Dubai's only rotating restaurant puts us in a spin 9 Reviews
New Year's Day offer
An international buffet at this revolving restaurant. Dhs250 (food only), Dhs110 (children aged six-12 years) (Thursday)
New Year's Eve offer
An international buffet at this revolving restaurant. Dhs1,200 (with soft drinks), Dhs600 (children aged six-12) (Wednesday)
Christmas Day offer
Christmas lunch or dinner buffet in the revolving rooftop restaurant, while the kids can meet Santa. Lunch: Dhs220 (for adults), Dhs110 (children aged six-12). Dinner: Dhs260 (for adults), Dhs130 (children aged six-12) (Thursday)
Christmas Eve offer
Celebrate with family this Christmas at a traditional buffet in Dubai’s only rooftop revolving restaurant. Santa will also be paying a visit. Dhs260 (for adults), Dhs130 (for children aged six-12) (Wednesday)
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Every table of this revolving restaurant offers a constantly changing view, and over the course of a two hour meal, you’ll get a couple of chances to see the whole of Dubai.
We started looking out to sea, then moved round to Deira with Sharjah in the distance, followed by Garhoud, Rashidiya and finally Sheikh Zayed Road. Since Dubai was enveloped in its usual haze, we couldn’t see much beyond Burj Al Arab.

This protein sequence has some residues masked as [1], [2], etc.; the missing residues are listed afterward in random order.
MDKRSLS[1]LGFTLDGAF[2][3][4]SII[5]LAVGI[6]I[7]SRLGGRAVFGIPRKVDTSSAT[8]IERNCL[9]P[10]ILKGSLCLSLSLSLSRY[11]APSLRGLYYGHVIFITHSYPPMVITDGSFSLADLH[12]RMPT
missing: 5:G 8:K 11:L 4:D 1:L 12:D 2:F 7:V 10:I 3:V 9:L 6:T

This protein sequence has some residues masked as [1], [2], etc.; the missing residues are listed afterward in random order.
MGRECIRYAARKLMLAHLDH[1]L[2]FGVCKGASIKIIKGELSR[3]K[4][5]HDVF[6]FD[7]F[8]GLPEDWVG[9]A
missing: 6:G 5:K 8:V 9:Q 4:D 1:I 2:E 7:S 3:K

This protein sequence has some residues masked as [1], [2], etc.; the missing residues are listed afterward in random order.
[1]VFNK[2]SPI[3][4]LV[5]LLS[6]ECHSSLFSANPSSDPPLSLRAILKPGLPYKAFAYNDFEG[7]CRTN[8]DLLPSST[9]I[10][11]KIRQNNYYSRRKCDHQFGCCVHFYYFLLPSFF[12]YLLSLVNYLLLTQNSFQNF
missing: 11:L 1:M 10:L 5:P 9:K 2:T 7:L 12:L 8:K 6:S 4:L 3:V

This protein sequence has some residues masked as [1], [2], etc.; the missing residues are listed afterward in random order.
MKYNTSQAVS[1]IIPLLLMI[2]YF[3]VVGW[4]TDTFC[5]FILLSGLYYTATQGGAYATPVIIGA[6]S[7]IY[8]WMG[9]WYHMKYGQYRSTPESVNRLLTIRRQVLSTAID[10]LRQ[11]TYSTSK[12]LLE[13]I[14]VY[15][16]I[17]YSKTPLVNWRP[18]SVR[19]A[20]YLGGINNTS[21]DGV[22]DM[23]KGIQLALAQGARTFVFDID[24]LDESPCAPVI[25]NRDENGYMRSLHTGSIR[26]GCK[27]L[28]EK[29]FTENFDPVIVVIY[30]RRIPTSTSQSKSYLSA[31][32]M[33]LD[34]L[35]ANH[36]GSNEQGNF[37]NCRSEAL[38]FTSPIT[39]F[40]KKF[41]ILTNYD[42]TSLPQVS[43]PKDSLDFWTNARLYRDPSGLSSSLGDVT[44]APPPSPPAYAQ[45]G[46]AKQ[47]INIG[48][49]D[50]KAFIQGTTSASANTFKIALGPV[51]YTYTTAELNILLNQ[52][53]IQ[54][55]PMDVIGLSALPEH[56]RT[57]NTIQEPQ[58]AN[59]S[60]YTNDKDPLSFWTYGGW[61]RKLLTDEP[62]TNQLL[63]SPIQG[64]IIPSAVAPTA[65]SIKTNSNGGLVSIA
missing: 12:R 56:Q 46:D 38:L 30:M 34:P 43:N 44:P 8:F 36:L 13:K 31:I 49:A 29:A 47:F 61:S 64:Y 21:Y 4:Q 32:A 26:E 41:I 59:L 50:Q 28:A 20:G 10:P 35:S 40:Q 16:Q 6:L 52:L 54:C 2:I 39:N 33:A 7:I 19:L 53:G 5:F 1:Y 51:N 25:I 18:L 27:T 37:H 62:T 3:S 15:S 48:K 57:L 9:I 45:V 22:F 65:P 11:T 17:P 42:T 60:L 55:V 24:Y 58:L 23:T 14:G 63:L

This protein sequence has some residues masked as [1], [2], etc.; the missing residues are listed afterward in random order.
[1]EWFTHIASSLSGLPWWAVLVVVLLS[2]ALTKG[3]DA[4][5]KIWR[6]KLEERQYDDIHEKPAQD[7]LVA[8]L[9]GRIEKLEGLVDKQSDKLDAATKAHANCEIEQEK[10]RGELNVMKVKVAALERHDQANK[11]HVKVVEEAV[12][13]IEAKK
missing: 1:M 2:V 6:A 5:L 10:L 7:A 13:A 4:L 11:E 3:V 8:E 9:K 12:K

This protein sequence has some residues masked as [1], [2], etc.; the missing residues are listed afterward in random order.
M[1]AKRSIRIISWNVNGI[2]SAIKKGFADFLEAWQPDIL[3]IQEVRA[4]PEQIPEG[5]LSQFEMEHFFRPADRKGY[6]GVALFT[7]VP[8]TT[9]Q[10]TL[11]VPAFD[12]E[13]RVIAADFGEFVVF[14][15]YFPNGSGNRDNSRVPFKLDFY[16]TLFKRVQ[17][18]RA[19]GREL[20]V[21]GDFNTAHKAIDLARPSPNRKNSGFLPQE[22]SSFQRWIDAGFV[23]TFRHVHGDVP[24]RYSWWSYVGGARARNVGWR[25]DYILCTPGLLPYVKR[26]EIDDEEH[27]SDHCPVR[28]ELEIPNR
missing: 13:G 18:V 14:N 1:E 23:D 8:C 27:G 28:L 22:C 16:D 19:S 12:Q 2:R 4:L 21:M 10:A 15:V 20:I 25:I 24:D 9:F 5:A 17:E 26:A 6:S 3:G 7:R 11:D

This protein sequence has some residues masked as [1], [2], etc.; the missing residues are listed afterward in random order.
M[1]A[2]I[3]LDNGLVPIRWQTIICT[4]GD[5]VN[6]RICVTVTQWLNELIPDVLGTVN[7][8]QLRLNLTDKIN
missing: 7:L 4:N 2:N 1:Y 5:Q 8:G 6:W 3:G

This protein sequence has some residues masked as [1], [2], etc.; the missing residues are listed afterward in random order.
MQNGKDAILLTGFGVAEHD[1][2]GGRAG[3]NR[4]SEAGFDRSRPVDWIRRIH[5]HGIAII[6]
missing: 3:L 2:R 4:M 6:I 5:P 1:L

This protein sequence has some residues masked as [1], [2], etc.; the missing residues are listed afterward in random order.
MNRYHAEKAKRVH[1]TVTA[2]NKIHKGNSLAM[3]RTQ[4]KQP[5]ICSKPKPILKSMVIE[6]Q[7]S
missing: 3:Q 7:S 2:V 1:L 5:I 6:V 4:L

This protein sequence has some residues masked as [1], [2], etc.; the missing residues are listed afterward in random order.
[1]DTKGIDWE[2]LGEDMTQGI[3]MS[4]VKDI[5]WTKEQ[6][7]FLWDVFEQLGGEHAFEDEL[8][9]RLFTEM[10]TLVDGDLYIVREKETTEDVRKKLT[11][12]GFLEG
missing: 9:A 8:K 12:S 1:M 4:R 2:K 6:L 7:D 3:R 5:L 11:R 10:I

Although we visited Al Dawaar recently to check out its refurbishment, we had to revisit to focus our attention on the view this time. We’re glad we did, it is one of Dubai’s best.
It’s worth noting that it is only the floor of the restaurant that revolves, while the walls, windows and ceiling stay still. This causes a couple of problems: first, you find yourself intermittently warmed and chilled as you pass under air-conditioning vents.
Secondly, you can easily see your keys and mobile phone disappearing towards your neighbouring diners if you mistakenly leave them on a window ledge.
Fridays, we discovered, is a busy day at Al Dawaar. As we have noted in previous reviews, you have to go for the buffet. The presentation is attractive, with mostly small quantities of food on a frequently replenished display. This keeps it looking good and tasting fresh.
Our first courses of sushi followed by salad and cold Arabic mezze were both good choices but the mini carvery had not survived so well. We tried some very dry ouzie (Arabic style whole baked baby lamb) and roast duck, which was cold. There were some insipid potato wedges, which were also cold, and were not crispy. A substantial choice of hot Asian and oriental dishes were also on offer.
The dessert display was incredibly tempting; a utopia of Arabic and European desserts and pastries. We paced ourselves very carefully for the first few courses so as not to spoil our appetites for pudding.
Other patrons were tucking into every course with great gusto and still finding room for mountains of calorie-laden treats.
Friday lunch is definitely a family affair; serious eating combined with boisterous and vocal kiddies. Dining in the evenings is a much more elegant and sophisticated experience.
The service was a little indifferent but, that said, it can’t be easy for the waiting staff when their tables keep moving.By Carolyn Robb
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